I enjoy sake. I don’t have the opportunity to drink it very often, and I don’t really know much about it, but I do enjoy it and have an interest in it. Fortunately, I recently had the opportunity to hear Natsuki Kikuya, the founder of Museum of Sake, give her presentation “World of Sake: How It’s Created, and Where It’s Going.” Kikuya is from a family of sake brewers which is part of a collective in the Tōhoku region of northern Honshū. She currently works with chefs in the United Kingdom as a sake sommelier and is in the process of developing a sake documentary; her personal mission is to introduce and promote sake across Europe and the rest of the world. The craft and culture surrounding sake and sake brewing is broad and deep. A comparison can easily be made with wine culture, but Kikuya has found that in the West a “translator” is often needed for sake. Whereas wine has an extensive vocabulary already established to describe it, traditionally sake has had only two descriptors: dry and sweet.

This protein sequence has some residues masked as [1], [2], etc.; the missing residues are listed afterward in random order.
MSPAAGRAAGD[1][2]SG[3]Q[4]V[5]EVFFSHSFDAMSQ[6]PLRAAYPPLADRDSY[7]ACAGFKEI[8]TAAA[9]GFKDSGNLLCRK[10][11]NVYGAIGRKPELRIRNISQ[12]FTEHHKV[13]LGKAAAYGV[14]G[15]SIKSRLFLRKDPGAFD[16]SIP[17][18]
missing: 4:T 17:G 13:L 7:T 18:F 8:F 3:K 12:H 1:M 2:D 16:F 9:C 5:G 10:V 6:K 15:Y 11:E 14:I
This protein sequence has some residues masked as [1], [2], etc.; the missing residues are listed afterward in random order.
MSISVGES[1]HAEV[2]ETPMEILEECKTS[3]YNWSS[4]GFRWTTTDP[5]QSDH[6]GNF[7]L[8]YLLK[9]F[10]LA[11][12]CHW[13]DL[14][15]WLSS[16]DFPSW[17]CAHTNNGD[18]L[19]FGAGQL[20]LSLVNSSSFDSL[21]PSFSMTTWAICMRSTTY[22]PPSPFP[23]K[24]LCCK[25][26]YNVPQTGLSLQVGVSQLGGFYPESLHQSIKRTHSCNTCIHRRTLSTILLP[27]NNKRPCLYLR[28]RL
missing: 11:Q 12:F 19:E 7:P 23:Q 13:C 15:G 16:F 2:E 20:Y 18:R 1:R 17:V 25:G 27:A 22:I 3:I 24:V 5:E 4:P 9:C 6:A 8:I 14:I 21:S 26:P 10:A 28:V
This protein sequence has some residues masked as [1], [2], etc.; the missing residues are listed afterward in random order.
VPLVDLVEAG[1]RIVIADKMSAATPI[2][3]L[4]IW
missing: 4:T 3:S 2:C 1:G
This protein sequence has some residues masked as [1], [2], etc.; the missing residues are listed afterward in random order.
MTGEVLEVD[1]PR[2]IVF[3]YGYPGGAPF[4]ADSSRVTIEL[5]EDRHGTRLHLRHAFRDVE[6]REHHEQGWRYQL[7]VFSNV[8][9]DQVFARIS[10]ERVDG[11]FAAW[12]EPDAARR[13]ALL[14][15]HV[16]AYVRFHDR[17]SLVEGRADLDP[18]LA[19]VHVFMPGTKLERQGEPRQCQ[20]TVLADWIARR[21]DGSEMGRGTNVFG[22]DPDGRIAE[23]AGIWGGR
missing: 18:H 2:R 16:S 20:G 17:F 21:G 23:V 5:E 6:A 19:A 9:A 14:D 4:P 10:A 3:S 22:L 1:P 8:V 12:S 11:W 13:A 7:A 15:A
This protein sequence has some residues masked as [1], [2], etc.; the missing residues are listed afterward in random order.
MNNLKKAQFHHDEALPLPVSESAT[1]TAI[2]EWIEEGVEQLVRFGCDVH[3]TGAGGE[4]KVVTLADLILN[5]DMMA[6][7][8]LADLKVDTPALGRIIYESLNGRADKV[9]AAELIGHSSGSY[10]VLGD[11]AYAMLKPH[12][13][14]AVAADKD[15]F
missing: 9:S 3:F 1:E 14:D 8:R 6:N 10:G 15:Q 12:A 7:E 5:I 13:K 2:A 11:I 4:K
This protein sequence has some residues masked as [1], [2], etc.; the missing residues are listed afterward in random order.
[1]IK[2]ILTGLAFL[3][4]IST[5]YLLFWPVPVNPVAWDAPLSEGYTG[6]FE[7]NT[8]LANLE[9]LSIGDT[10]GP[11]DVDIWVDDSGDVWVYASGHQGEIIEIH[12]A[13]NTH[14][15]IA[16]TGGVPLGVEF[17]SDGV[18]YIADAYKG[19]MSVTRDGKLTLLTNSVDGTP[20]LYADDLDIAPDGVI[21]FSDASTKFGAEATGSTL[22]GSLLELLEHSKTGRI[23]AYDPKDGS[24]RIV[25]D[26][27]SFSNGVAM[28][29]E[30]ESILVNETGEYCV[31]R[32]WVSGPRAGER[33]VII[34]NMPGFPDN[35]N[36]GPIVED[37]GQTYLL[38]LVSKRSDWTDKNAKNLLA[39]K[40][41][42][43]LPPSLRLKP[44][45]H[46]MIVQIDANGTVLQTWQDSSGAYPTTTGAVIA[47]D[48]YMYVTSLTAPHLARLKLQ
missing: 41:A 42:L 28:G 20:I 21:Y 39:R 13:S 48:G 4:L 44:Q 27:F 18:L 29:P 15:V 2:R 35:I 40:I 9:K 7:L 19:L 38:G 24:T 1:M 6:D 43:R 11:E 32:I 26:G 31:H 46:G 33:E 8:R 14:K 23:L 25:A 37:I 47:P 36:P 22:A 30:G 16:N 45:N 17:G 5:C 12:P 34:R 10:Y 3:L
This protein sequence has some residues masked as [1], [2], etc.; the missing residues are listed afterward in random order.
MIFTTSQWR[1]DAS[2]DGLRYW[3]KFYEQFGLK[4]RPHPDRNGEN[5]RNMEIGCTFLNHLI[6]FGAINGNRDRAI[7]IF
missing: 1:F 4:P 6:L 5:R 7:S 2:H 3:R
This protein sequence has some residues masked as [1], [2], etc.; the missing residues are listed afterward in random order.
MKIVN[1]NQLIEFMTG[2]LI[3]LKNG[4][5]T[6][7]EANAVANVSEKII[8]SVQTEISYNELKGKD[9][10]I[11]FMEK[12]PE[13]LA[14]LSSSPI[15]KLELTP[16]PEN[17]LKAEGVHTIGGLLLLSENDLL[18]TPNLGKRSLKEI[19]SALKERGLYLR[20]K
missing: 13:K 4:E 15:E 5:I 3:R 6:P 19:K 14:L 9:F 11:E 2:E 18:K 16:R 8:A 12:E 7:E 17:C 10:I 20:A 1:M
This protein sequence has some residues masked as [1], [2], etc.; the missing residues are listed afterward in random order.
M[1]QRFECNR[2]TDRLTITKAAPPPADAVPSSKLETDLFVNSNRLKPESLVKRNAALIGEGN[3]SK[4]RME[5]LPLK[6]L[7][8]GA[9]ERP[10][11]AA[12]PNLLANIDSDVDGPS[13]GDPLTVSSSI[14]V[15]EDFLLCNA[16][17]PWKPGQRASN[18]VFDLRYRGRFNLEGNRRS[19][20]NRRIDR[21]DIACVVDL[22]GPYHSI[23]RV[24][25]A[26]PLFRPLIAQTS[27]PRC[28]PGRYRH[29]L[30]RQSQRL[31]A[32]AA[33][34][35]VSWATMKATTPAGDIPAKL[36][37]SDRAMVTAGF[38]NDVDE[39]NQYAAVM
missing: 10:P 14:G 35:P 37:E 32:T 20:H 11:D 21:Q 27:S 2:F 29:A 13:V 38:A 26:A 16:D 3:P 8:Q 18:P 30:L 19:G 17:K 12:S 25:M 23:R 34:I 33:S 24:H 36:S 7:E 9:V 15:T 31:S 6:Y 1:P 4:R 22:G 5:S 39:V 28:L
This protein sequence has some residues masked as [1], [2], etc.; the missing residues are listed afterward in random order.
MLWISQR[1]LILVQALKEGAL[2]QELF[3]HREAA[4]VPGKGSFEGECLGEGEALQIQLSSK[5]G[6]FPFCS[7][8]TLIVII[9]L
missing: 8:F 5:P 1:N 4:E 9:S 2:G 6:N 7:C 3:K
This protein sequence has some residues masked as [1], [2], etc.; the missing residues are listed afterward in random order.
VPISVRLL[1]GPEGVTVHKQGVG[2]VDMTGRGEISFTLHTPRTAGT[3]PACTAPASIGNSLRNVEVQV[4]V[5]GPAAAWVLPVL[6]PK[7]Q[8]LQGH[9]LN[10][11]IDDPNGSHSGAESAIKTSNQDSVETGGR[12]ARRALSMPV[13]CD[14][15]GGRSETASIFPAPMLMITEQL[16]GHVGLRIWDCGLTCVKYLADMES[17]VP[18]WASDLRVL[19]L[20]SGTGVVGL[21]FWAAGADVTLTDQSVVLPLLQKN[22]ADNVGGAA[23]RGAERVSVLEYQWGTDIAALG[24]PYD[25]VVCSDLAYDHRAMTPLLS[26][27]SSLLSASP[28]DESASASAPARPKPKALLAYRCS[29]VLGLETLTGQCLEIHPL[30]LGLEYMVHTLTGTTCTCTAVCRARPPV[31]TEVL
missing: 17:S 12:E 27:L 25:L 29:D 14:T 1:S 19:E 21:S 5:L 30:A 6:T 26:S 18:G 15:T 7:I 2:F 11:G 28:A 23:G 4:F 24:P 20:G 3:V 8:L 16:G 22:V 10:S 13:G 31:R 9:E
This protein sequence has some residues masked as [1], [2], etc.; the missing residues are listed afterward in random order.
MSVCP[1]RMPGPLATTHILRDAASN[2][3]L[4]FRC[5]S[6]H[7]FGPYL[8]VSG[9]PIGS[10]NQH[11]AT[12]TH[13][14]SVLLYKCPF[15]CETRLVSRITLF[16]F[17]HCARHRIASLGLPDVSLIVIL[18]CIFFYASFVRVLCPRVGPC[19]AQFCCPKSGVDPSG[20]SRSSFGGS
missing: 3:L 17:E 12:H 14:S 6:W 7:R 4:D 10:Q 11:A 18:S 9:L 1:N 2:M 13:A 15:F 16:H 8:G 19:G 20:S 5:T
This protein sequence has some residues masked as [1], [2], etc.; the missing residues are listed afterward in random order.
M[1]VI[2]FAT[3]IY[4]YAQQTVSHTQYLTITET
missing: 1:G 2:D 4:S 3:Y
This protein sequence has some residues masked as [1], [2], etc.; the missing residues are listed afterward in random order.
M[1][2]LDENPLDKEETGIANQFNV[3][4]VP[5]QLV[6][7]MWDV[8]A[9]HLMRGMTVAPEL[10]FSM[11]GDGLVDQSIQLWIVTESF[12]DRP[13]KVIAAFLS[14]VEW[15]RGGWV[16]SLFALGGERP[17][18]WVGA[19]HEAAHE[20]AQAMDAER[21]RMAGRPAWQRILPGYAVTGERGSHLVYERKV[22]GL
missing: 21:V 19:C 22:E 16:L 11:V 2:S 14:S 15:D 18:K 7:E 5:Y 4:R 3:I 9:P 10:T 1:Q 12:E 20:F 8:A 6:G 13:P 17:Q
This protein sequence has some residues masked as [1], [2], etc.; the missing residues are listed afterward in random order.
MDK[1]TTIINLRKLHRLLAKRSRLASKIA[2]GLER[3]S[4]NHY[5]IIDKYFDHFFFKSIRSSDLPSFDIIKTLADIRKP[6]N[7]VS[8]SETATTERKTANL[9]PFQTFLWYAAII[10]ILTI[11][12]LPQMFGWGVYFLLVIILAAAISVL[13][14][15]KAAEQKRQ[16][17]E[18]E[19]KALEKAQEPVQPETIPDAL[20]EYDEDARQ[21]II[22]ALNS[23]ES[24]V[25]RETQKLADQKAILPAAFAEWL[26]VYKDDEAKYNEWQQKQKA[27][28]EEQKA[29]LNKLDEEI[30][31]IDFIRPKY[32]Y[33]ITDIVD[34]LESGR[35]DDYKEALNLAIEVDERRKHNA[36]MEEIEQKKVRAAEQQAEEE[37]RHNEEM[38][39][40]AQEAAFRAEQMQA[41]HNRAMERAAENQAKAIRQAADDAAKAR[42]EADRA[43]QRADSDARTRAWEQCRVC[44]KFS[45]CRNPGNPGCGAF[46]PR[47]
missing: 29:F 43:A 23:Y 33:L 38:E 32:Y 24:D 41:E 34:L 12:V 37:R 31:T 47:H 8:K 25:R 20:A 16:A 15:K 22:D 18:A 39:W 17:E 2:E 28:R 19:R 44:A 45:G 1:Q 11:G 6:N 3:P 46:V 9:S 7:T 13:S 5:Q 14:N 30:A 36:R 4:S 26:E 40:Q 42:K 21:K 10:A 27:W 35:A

So, what is sake? In Japanese, “sake” is a word that simply means “alcoholic beverage.” However, when the term is used in English, generally it is specifically referring to what is known in Japan as nihonshu. Sake is a fermented and filtered alcoholic beverage that is no more than 22% alcohol by volume. Typically, sake is brewed using only four ingredients: rice, water, yeast, and koji. Approximately 1% of Japan’s total rice production is devoted specifically to the brewing of sake. Though still edible, the rice used in sake is very different from table rice meant for consumption. When making sake the outside of the grains of rice is polished away, leaving behind the starches. In the highest quality sake, more than half of the rice is polished away. (In one exceptional case, only 7% of the rice remained after polishing.) Water is a particularly important ingredient as sake is made up of around 80% water. Water from different sources can significantly change the taste of the sake; generally water with softer qualities is desired. Up until the 20th century, sake production primarily relied on wild yeast, however more than 90% of sake fermentation now uses cultivated yeast. Koji is sake’s “magical ingredient”–a type of mold spore that transforms the starches in the rice into sugars for the yeast to ferment. Sake is often described as being “grown in breweries”; its quality very much depends on the human techniques involved and there is less emphasis placed on vintage as a result.